More examples of setbuilder notation:
N = {xx is a positive integer}
"N is the set of all x such that x is a positive integer"
New set:
E = {xx is a positive even number}
List the elements of E.
SUBSETS
Let A = {a, b, c, d, e, f}
B = {4, 9, 2, 7}
C = {Larry, Moe, Curly}
D = {cat, dog}
E = {2, 4, 6, 8, 10, ...}
N = {1, 2, 3, 4, 5, 6, 7, ...}
F = {xx is a person in this room}
G = {b, c, f}
Notice, for instance, that every element of G is also an element of A.
In a case like this we say "G is a subset of A"
Notation:
GA
Likewise,
BN
A formal definition of the word subset is this:
For sets S and T, S is a subset of T if every element of S is also an element of T.
This means that S is contained within T.
Example
{cat} D
A {a, b, c, d, e, f, g, h}
F{xx is a person in this building}
Formally: S is not a subset of T if there is at least one element of S that is not an element of T.
EXAMPLE 1.1.2
Referring to the sets listed earlier, determine whether each statement is true or false.
1. 7 B
2. n(A) = a
3. B N
4. dog D
5. {7}B
6. {6, 8, 10} E
7. {6, 8, 10}{6, 8, 10}
Exercise #7 above illustrates a general fact about subsets:
Every set is a subset of itself.
PROPER SUBSETS
If S is a subset of T but is not equal to T, we say that S is a proper subset of T.
Notation: S T
Examples:
{2, 9} B {1, 3, 5, 7, 9...} N {dog, cat} D
The last example illustrates this basic fact:
No set is a proper subset of itself.
COMPLEMENTS, THE UNIVERSAL SET, AND THE EMPTY SET
Consider the set S = {Moe, Larry}
Suppose we want to complete the following exercise:
List all of the elements that are NOT in S.
Are we supposed to list...
...the names of all film performers except Moe and Larry?
...the names of all stooges except Moe and Larry?
...every object on Earth except Moe and Larry?
Unless we establish some boundaries on the scope of this exercise, we cannot make sense of it.
To establish a frame of reference for a set problem, we can define a universal set (U) for the problem:
For any set problem or discussion, a universal set (U) is a "larger" set that contains all of the elements that may be of interest in the discussion; in particular, the universal set at least contains all of the elements of all of the sets in the discussion.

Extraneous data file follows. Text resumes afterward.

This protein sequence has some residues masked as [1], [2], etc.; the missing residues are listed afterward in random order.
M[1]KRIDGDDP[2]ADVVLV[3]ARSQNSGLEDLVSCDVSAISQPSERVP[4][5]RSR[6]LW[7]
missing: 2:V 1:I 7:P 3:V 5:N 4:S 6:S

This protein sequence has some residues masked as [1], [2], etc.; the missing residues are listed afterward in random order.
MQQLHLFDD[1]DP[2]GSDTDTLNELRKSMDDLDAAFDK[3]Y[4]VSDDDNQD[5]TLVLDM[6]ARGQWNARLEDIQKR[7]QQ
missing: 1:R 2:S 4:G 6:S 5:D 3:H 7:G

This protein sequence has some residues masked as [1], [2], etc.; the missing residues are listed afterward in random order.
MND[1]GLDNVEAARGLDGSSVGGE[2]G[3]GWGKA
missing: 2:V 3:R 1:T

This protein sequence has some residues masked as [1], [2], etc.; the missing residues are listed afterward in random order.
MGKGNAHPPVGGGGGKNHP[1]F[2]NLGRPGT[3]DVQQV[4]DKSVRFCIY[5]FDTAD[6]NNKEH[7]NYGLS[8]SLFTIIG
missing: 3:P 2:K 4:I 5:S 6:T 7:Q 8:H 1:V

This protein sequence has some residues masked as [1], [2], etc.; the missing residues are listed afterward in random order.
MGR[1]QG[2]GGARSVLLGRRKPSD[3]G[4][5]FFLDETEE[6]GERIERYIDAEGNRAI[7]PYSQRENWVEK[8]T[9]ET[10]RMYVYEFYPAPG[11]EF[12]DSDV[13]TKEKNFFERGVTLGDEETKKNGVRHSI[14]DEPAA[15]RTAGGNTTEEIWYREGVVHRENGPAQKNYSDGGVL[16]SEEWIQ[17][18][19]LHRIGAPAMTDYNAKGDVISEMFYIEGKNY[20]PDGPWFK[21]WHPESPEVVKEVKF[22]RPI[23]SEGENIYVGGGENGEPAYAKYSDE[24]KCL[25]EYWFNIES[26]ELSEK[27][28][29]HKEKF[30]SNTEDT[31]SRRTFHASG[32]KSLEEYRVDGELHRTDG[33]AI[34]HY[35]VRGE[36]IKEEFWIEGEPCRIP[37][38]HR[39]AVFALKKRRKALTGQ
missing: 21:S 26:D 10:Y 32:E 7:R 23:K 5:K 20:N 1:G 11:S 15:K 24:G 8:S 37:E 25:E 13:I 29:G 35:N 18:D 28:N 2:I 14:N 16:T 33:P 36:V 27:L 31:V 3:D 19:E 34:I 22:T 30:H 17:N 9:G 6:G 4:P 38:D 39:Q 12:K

Returning to the example at hand:
Let U = {Moe, Larry, Curly, Shemp, Curly Joe}
Then to list the elements that are not in S, we list those elements of U that are not in S:
{Curly, Shemp, Curly Joe}
This set is called the complement of S, and is denoted S.
THE EMPTY SET
There is a unique set that contains no elements. It is called the empty set or the null set or the void set.
The empty set is usually denoted with one of these symbols: { } or
EXAMPLE 1.1.3
Let U = {1, 2, 3, 4, 5, 6, 7, 8, 9, 10}
X = {2, 4, 6, 8, 10}
W = {xx is an odd number}
Y = {3}
True or false:
1. X = W
2. YW
3. YW
4. X U
5. { } X
Exercises #4 and #5 above illustrate the following:
FACT
In any set problem, every set is a subset of U, and { } is a subset of every set.
WORLD WIDE WEB NOTE
For practice on problems involving sets, elements, subsets and the empty set, visit the companion website and try The Sets Appealer.
THE NUMBER OF SUBSETS IN A FINITE SET
General observation: It makes sense to assume that the more elements a set has, the more subsets it will have.
For finite sets, there is a strict relationship between the cardinality of a set and the number of subsets . We can discover this relationship by filling in the following table:
S

n(S)

Subsets of S

Number of subsets

{ }




{a}




{a,b}




{a, b, c}




{a, b, c, d}




{a, b, c, d, e}








The completed table above suggests the following general fact:
THE NUMBER OF SUBSETS IN A FINITE SET
If n(S) = k, then the number of subsets in S is 2^{k}.
EXAMPLE 1.1.4.A
Let A = {a, b, c, d, e, f} How many subsets does A have?